Aside from students, teachers and school staff also face their own obstacles in working with refugee students. They have concerns about their ability to meet the mental, physical, emotional, and educational needs of students. One study of newly arrived Somali Bantu students in a Chicago school questioned whether schools were equipped to provide them with a quality education that met the needs of the refugee students. Teachers may even see refugee students as "different" from other immigrant groups, as was the case with the refugee students from Somalia. Teachers may sometimes feel that their work is made harder because of the pressures to meet state requirements for testing. With refugee children falling behind or struggling to catch up, it can overwhelm teachers and administrators.
       Not all students adjust the same way to their new setting. One student may take only three months, while others may take four years. One study found that even in their fourth year of schooling, Lao and Vietnamese refugee students in the US were still in a transitional status. Refugee students will continue to encounter difficulties throughout their years in schools that can hinder their ability to learn. Furthermore, educators must consider the experiences of students pre-settlement in the US in order to provide them with the proper support.
       In their first settlement countries, refugee students may encounter negative experiences with education that they can carry with them post settlement. For example:
  • Frequent disruption in their education as they move from place to place
  • Limited access to schooling
  • Language barriers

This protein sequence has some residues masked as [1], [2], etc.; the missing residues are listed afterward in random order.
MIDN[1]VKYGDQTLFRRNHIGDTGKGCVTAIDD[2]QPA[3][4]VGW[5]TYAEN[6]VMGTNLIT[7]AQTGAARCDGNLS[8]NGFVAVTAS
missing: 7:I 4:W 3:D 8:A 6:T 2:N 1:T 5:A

• Little resources to support language development and learning, and more
       Statistics found that in places such as Uganda and Kenya, there were gaps in refugee students attending schools. It found that 80% of refugees in Uganda were attending schools, whereas only 46% of students were attending schools in Kenya. Furthermore, for secondary levels, the numbers were much lower. There was only 1.4% of refugee students attending schools in Malaysia. This trend is evident across several first settlement countries and carry negative impacts on students once they arrive to their permanent settlement homes, such as the US, and have to navigate a new education system. Unfortunately, some refugees do not have a chance to attend schools in their first settlement countries because they are considered undocumented immigrants in places like Malaysia for Rohingya refugees. (Wikipedia)

travel the world with flat stanley...

The original "Flat Stanley" by Jeff Brown
       The Flat Stanley Project was started in 1995 by Dale Hubert, a third grade school teacher in London, Ontario, Canada. It is meant to facilitate letter-writing by schoolchildren to each other as they document where Flat Stanley has accompanied them. Dale Hubert received the Prime Minister's Award for Teaching Excellence in 2001 for the Flat Stanley Project.